At CPAC 2014 Tom Minnery hosted a panel discussion, a loosely monitored debate, if you will, discussing whether libertarians and social conservatives can get along. As the discussion progresses the answer to that question was a resounding yes and no. They are two separate movements within the landscape of American politics, and they are largely finding their home in one of the two major parties after all.
There are issues that separate these two political movements and there always will be. They are two political movements with a large minority of voters. Neither political movement is going to achieve any success in the American political system all by themselves. The fact of the matter is both major political parties hate both of these movements. Just as obvious is the fact that these two political movements are absolutely aligned on a multitude of issues. The CPAC 2014 panel discussion made this abundantly clear.
Neither libertarians or the Christian right should allow the state to educate their children. Unfortunately the Christian right has largely come to view the state as the answer to the failures of the state run education system. It remains to be seen, but it will be a huge departure from libertarian principles if you do not find libertarians refusing to allow their children to be educated in a government education system, whether the state provides vouchers and/or charter schools or not. Libertarians should recognize that school choice is not dependent upon legislative action. When all libertarians and a significant number of the Christian right pull their children out of the government run schools you will see a unified move by the two groups to end the injustice of forcing those who are not using, and in most cases, do not believe in state run education, to fund said system.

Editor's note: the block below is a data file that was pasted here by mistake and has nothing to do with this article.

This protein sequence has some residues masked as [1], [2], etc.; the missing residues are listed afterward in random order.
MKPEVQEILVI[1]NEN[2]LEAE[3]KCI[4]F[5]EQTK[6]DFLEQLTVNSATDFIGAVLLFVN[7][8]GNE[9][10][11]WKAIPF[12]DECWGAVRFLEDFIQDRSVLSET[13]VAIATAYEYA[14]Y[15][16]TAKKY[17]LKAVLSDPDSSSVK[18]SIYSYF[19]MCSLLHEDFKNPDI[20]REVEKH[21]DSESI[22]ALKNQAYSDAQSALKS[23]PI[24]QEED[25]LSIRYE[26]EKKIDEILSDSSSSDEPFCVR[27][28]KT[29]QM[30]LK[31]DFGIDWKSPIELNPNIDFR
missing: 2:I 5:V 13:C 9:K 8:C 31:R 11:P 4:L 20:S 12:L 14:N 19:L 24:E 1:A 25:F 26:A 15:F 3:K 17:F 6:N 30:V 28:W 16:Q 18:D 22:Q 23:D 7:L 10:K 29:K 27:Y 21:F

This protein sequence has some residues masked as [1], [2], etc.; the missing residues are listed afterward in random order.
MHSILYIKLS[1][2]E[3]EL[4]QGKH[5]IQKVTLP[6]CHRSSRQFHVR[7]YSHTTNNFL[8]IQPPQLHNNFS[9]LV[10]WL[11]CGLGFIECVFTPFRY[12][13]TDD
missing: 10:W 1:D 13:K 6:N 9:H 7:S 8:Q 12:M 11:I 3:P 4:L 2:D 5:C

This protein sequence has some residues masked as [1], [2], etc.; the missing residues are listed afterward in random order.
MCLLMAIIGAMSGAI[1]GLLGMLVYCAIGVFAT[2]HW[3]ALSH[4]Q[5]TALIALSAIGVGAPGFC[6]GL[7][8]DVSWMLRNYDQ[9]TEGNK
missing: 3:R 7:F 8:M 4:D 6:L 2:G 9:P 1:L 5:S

The Christian right often argues that the state must be involved in the issue of marriage. The panel members at CPAC 2014 have some compelling arguments to make that case. They make the argument that the fact that marriage constitutes a contract that must be adjudicated if broken requires that the state has an interest in marriage. It could be that this argument is an argument for parents to be involved in the process of their children's marriage. It is true that some government must be set in place to adjudicate in the marriage of two individuals. The question the Christian right needs to answer is why must that government necessarily be the state. Could not a marriage covenant be governed by the church?
Both libertarians and the Christian right recognizes the need to cut the scope in which the state is involved in the lives of it's citizens. They can and will begin to form alliances to address this issue. There will certainly continue to be differences between the two political movements when it comes to how society should deal with moral issues like sodomy, adultery, in which one could include pornography, abortion and the like. On those issues they will part company. The fact that CPAC 2014 was able to open the discussion between these two powerful minorities makes it apparent that you will see victory on many issues due to collaboration between libertarians and the Christian right.